"What started as just midnight readings turned into, 'Hey this sounds really good, why don't we form a band?'"

String Theory blossomed out of NSOP sight reading sessions into a music phenomenon reaching beyond Columbia's gates; the musicians strapped their cello cases onto their backs to play at events including Google's Zeitgeist and at Johnson & Johnson.

Typically, classical musicians stay away—far, far away—from current "popular" or "movie" music, almost as if playing it makes them physically ill. That's exactly the kind of music String Theory played, though—thereby defying what is expected of them as classically trained cellists.

Creative careers can also extend outside of the concert hall for BCJ Exchange students. Bloom, for instance, has discovered over the past few years his desire to perform innovative musical psychological research. Over the summer and into this semester, he has been working on the connection between the popular songs of someone's childhood and their ability to perform well on memory tasks.

"The childhood music project is something I'm really excited about and looking forward to research—psychology, neuroscience research involving music, and other systems like memory and plasticity and other styles of development. It's really interesting to me," Bloom explains.

His work is a literal combination of his two college educations.

Bloom's research focuses on analyzing the link between memory recall and music, which is especially relevant for patients with Alzheimer's. (He recommends the documentary Alive Inside as a good introduction to the topic.) Through his psychology- and music-based research, Bloom hopes to find concrete societal benefits—unlike much of the prior research in the field.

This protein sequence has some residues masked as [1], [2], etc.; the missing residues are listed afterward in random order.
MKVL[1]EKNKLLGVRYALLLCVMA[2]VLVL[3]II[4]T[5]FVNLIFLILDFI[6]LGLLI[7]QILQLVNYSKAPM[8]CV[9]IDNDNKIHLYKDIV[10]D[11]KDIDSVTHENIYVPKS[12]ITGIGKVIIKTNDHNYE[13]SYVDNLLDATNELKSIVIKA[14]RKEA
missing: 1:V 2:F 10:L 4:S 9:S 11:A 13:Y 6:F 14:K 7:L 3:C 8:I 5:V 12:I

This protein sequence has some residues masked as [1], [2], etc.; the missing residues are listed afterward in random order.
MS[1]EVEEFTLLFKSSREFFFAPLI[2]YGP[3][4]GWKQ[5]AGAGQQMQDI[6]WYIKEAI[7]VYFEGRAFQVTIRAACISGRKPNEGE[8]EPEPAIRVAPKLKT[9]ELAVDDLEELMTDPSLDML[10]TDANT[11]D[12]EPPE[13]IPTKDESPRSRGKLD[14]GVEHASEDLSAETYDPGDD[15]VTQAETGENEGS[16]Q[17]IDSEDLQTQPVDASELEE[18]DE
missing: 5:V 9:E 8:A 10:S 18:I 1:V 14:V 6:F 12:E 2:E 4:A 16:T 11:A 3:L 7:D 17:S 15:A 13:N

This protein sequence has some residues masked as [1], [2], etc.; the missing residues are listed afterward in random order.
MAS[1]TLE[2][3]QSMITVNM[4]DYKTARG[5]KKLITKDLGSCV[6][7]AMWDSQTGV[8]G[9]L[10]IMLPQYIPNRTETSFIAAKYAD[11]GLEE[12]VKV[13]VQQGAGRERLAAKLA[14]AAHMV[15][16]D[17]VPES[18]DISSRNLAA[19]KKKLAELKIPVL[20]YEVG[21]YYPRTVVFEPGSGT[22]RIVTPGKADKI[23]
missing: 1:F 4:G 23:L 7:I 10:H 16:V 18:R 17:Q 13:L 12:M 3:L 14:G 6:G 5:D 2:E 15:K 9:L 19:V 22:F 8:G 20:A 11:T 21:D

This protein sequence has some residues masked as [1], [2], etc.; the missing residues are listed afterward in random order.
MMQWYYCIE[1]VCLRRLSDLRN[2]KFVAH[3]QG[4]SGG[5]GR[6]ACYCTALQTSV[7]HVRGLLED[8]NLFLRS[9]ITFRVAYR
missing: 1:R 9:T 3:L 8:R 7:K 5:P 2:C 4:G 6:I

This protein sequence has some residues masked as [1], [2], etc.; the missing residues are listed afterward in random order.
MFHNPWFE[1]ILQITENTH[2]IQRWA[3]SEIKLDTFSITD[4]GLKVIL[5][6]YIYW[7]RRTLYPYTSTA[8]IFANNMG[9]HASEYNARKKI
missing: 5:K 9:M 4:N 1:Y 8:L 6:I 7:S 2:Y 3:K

"For the last couple of years, I've been trying to find ways to do research that is looking at the neuroscience of music in a way that is important—in a way that can contribute to something that can help us," Bloom tells me.

"It's far from there now, but I'm hoping that at some point we will have figured out the answers to some of those questions about the effects of hearing music from earlier in your life. How is it activating memories and triggering different brain states that might be possible?"

Learning about Bloom's and the other students' years as BCJ Exchange students proves that they are able to use the resources the program offers them to explore their interests until they find their own field to pursue—whether it's music or another area—enduring the expectations, workload, and pressures Juilliard places on them to become professional musicians along the way.

The new student sitting in Butler Lounge with the light blue laptop, first-week jitters, and a nervous smile has a lot to look forward to as a Columbia-Juilliard Exchange student.